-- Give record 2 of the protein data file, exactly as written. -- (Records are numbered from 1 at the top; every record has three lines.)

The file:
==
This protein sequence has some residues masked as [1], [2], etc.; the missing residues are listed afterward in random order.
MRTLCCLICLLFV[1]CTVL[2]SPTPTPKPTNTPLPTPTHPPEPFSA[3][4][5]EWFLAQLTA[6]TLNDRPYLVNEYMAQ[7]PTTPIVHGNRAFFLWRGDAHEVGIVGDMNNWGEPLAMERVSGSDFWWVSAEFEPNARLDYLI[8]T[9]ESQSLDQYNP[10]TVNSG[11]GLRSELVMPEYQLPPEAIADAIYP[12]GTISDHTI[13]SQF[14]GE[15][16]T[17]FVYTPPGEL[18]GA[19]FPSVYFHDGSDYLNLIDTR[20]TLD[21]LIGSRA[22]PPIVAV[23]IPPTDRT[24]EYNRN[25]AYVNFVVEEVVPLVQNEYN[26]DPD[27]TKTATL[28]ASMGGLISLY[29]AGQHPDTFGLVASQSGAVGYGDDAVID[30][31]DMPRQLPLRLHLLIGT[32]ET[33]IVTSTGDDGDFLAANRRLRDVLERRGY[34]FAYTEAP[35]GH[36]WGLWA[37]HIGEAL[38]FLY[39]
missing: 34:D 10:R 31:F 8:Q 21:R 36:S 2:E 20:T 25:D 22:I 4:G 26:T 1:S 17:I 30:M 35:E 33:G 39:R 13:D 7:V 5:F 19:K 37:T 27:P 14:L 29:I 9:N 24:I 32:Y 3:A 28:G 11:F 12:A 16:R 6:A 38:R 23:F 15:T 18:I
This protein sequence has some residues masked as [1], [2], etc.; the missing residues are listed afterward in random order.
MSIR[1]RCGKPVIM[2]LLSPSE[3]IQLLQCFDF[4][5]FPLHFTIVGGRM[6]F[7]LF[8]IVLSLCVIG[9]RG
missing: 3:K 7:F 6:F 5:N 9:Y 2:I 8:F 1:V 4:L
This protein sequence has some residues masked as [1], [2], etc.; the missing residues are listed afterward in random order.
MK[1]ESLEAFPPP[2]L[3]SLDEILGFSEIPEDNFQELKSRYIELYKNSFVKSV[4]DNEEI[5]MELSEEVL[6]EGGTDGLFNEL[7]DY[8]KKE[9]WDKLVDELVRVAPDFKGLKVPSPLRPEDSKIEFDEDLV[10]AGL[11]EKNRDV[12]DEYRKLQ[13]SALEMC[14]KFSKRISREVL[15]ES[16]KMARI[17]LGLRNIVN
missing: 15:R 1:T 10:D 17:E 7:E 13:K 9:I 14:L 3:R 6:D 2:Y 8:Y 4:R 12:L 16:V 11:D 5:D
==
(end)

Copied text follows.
This protein sequence has some residues masked as [1], [2], etc.; the missing residues are listed afterward in random order.
MSIR[1]RCGKPVIM[2]LLSPSE[3]IQLLQCFDF[4][5]FPLHFTIVGGRM[6]F[7]LF[8]IVLSLCVIG[9]RG
missing: 3:K 7:F 6:F 5:N 9:Y 2:I 8:F 1:V 4:L